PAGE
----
AMROTH CASTLE LO161 / SA23
Official No: 108301 Port Number and Year: 26th in London, 1898 (LO161)
16th in Swansea, 1906 (SA23)
- in Ymuiden, 1911 ( ? )
Description: Iron side / beam trawler; single screw, coal burning. Ketch rigged.
Built: 1898, Edward Bros., North Shields. (Yard no. 563)
Tonnage: 155 grt 42 net.
Length / breadth / depth (feet): 105.5 / 20.8 / 10.9
Engine: T 3-Cyl. 54 nhp. North Eastern Steam Engineering Co., Sunderland.
As AMROTH CASTLE LO161
Jan 1898: Castle Steam Trawlers, 3 Lothbury, City, London.
Manager: George H.D. Birt, Docks, Milford.
Aug 1906: Castle Steam Trawlers Ltd., Swansea
Manager: Crawford Heron, Earlsmoor, West Cross, Swansea.
27 Dec 1907: James William Peterson, 1 Granton Sq., Edinburgh. (Managing owner.)
John Cairns, St. Margaret's, Fife.
Dec 1911: Dutch owners.
Later: As BRITANNIA I
c.1925: Vissch Mij. "Emergo", Ymuiden
Manager: J. M. Barneveld
By 1930: N.V. Maats Acacia, Ymuiden
1932: N.V. Zeerissch Maats. "Alaska I", Ymuiden
Manager: P. Zwart.
Landed at Milford: 20 Feb 1898 - 20 Jul 1904.
Skippers: 1898: William Nightingale ; William Spurgeon; James Kilby
1899: James Kilby
1900: James Kilby; Hooper
1901: Hooper; Thomas Salter; Joseph Huddleston.
1902: Joseph Huddleston
1903: Joseph Huddleston; Henry Milford.
1904: Henry Milford; John Blake.
Amroth Castle stands near the village of Amroth in Pembrokeshire. The present building is a 19th-century country house built in the style of a mock castle which possibly replaced a small stone castle dating from the 12th century. [Wikipedia.]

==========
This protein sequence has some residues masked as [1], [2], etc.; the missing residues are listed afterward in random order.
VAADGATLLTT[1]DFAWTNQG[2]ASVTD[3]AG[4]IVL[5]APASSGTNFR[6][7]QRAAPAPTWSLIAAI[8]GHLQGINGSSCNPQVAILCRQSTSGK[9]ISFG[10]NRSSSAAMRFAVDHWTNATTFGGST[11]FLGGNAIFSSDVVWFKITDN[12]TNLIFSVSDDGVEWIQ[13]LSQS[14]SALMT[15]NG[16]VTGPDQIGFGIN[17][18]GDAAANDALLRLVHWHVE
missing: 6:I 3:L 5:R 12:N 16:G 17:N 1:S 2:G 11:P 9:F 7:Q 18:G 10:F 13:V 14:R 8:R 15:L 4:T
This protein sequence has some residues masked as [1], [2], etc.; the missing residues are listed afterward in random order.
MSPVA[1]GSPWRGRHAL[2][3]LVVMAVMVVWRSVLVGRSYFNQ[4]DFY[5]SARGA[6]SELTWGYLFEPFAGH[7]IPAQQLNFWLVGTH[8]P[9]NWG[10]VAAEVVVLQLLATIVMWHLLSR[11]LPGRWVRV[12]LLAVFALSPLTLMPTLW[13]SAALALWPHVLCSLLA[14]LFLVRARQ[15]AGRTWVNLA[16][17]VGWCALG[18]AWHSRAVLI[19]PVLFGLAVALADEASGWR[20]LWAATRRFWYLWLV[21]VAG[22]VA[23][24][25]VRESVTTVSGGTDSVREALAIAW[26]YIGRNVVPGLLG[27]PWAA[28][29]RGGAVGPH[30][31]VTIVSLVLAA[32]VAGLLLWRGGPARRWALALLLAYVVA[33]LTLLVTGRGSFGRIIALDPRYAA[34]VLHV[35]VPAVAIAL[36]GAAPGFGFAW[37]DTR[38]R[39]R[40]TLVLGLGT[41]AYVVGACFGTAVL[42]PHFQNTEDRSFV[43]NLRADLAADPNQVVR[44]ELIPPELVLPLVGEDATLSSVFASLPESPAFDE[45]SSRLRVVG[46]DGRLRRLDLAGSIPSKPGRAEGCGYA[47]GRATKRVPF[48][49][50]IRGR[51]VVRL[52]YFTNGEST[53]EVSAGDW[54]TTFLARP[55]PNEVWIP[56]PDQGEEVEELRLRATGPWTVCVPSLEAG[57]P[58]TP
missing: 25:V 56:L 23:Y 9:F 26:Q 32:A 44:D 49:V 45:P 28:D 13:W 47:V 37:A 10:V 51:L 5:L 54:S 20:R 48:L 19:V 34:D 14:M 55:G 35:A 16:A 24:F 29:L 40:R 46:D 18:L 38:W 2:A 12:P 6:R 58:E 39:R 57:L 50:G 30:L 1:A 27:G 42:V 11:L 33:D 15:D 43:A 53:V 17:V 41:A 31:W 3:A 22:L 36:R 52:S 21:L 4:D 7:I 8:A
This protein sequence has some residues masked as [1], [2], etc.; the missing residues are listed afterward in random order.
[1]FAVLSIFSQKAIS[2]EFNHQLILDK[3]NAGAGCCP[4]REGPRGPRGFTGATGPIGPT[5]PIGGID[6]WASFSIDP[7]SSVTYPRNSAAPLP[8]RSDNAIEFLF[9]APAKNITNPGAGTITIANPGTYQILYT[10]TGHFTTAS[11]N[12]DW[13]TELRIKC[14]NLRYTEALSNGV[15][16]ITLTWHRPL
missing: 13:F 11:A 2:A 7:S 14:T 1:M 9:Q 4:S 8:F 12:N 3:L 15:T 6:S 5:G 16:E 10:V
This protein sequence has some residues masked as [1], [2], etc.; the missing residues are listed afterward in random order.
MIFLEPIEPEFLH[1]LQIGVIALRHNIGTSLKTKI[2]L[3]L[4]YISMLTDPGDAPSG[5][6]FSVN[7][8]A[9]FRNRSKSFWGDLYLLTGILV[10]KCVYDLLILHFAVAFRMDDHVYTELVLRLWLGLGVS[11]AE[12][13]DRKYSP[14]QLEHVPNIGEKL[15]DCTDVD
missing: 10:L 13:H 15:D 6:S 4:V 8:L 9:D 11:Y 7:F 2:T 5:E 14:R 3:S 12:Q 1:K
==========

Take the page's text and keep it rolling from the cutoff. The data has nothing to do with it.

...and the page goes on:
22 Jun 1899: Towed SS BALMORAL 100 miles to Gravesend. [See below.]
Accidents and Incidents
The Times, Monday, Nov 27, 1899; pg. 16; Issue 35997; col C
Probate, Divorce, And Admiralty Division.
This was an action brought by the owners, master, and crew of the steam trawler Amroth Castle to recover for salvage for services rendered to the defendants' steamship Balmoral, her cargo, and freight in the English Channel on June 22 and 23 of this year. .................. At about 12 30 p.m. on June 22 the Amroth Castle when about eight miles W. by S. of the Owers lightship in the course of a voyage from London to the fishing grounds off the Longships, fell in with the Balmoral flying the out of command signal.
The Balmoral is a steamship of 3,930 tons gross with a crew of 31 hands, and was at the time on a voyage from Philadelphia to London with about 5,000 tons of general cargo. She had broken her shaft in the tunnel and was quite helpless.
When the Amroth Castle came up it was agreed that she should tow Balmoral in the direction of Gravesend. Hawsers were passed and the towage commenced about 3 p.m. and continued till about 8.30 p.m. on the following day, when the vessels being then off the South Foreland, the Balmoral hailed the Amroth Castle that she intended to anchor. The hawser was taken in and the Balmoral informed the Amroth castle shat she should not require her further assistance, and about 11 30 p.m. the Balmoral was taken in tow and proceeded to Gravesend. The Amroth Castle continued in attendance.
The Balmoral was towed by the Amroth Castle about 100 miles. The value of the Amroth Castle was £5,500, and the value of the Balmoral was £40,000, of her cargo £33,000, and of her freight at risk £3,430.